Performance of a targeted methylation-based multi-cancer early detection test by race and ethnicityMore about Open Access at the Crick
Authors listWH Wilson Tang Habte Yimer Mohan Tummala Spencer Shao Gina Chung Jessica Clement Bong Chul Chu Earl Hubbell Kathryn N Kurtzman Charles Swanton Lewis R Roberts
Disparities in cancer screening and outcomes based on factors such as sex, socioeconomic status, and race and ethnicity in the United States are well documented. A blood-based multi-cancer early detection (MCED) test that detects a shared cancer signal across multiple cancer types and also predicts the cancer signal origin was developed and validated in the Circulating Cell-free Genome Atlas study (CCGA; NCT02889978). CCGA is a prospective, multicenter, case-control, observational study with longitudinal follow-up (overall N = 15,254). In this pre-specified, exploratory, descriptive analysis, test performance was evaluated among racial and ethnic groups. Overall, 4077 participants comprised the independent validation set with confirmed cancer status (cancer: n = 2823; non-cancer: n = 1254). Participants were stratified into the following racial/ethnic groups: Black (non-Hispanic), Hispanic (all races), Other (non-Hispanic), Other/unknown and White (non-Hispanic). Cancer and non-cancer participants were predominantly White (n = 2316, 82.0% and n = 996, 79.4%, respectively). Across groups, specificity for cancer signal detection ranged from 98.1% [n = 103; 95% CI: 93.2-99.5%] to 100% [n = 85; 95% CI: 95.7-100.0%]. The sensitivity for cancer signal detection across groups ranged from 43.9% [n = 57; 95% CI: 31.8-56.7%] to 63.0% [n = 192; 95% CI: 56.0-69.5%] and generally increased with clinical stage. The MCED test had consistently high specificity and similar sensitivity across racial and ethnic groups, though results are limited by sample size for some groups. Results support the broad applicability of this MCED test and clinical implementation on a population scale as a complement to standard screening.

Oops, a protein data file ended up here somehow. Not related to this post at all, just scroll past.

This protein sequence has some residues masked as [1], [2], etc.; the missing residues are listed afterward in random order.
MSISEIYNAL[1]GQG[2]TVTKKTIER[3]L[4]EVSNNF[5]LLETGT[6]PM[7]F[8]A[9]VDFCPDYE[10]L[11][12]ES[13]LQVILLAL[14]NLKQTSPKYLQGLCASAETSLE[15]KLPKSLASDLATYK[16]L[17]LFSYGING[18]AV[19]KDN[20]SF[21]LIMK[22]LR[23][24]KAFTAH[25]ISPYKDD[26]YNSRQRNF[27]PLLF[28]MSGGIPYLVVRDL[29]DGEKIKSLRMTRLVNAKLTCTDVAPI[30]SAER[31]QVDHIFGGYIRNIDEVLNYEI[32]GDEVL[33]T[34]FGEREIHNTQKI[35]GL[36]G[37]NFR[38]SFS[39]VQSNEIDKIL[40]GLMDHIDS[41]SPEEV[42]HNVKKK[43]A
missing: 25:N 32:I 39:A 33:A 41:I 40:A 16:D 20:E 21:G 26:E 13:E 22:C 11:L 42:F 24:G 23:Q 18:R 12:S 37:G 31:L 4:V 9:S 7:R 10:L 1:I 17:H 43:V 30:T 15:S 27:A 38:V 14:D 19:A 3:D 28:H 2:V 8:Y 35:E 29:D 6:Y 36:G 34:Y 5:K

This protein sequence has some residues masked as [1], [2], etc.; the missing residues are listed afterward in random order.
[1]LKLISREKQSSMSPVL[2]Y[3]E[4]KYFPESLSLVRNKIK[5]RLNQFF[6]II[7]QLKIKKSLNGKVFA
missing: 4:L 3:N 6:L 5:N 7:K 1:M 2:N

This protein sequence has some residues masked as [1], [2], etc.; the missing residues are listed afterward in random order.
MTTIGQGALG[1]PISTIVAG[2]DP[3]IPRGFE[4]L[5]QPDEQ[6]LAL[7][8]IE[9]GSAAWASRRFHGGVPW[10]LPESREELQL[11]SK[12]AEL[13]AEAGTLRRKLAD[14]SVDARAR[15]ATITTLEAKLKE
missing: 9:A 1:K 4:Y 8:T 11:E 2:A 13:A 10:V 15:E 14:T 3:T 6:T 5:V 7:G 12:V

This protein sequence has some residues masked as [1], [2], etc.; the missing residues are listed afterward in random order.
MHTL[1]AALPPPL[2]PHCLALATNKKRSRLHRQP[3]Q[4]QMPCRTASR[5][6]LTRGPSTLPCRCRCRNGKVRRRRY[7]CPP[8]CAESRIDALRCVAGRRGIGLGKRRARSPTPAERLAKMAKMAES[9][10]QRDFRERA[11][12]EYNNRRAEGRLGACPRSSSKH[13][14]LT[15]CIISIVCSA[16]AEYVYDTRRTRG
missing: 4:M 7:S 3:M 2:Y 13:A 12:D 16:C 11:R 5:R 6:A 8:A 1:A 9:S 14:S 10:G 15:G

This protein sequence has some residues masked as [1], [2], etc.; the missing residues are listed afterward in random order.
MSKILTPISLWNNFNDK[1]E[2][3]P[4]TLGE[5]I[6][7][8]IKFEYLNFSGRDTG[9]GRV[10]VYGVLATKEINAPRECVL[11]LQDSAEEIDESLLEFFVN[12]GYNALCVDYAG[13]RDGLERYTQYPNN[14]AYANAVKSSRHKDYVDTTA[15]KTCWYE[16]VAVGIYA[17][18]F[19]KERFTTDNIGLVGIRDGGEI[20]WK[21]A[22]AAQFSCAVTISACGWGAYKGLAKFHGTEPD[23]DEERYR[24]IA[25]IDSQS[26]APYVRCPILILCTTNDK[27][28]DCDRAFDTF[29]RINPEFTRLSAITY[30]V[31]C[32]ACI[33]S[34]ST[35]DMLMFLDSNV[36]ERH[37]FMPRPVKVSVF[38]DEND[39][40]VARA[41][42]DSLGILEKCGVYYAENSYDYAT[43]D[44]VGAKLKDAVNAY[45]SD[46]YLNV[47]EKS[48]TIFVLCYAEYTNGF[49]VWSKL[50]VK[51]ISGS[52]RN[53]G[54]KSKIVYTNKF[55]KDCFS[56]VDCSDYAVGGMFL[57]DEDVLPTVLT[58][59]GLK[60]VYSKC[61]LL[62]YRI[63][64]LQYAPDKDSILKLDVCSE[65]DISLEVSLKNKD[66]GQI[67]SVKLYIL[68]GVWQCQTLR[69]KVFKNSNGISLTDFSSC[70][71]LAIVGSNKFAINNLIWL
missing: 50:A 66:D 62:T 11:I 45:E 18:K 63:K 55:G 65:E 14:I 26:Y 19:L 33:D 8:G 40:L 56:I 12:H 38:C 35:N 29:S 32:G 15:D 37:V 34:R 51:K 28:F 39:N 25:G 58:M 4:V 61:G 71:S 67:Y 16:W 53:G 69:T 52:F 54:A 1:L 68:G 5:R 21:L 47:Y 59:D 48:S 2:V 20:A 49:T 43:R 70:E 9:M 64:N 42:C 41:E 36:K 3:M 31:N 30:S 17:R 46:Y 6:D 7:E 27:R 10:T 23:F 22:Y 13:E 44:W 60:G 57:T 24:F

Journal Preventive Medicine